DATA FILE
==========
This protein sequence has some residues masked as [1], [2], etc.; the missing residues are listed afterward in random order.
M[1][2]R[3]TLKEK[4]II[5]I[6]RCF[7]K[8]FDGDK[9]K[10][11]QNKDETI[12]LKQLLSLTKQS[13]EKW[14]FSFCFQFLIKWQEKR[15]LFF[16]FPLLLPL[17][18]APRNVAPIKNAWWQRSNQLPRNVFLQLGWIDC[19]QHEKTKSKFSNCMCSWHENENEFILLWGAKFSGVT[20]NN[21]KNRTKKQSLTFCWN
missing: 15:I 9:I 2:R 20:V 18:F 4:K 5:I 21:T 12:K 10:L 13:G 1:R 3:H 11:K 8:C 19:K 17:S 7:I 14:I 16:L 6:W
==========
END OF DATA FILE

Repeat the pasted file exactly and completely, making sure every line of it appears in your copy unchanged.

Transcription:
This protein sequence has some residues masked as [1], [2], etc.; the missing residues are listed afterward in random order.
M[1][2]R[3]TLKEK[4]II[5]I[6]RCF[7]K[8]FDGDK[9]K[10][11]QNKDETI[12]LKQLLSLTKQS[13]EKW[14]FSFCFQFLIKWQEKR[15]LFF[16]FPLLLPL[17][18]APRNVAPIKNAWWQRSNQLPRNVFLQLGWIDC[19]QHEKTKSKFSNCMCSWHENENEFILLWGAKFSGVT[20]NN[21]KNRTKKQSLTFCWN
missing: 15:I 9:I 2:R 20:V 18:F 4:K 5:I 21:T 12:K 10:L 13:G 1:R 3:H 11:K 8:C 19:K 17:S 7:I 14:I 16:L 6:W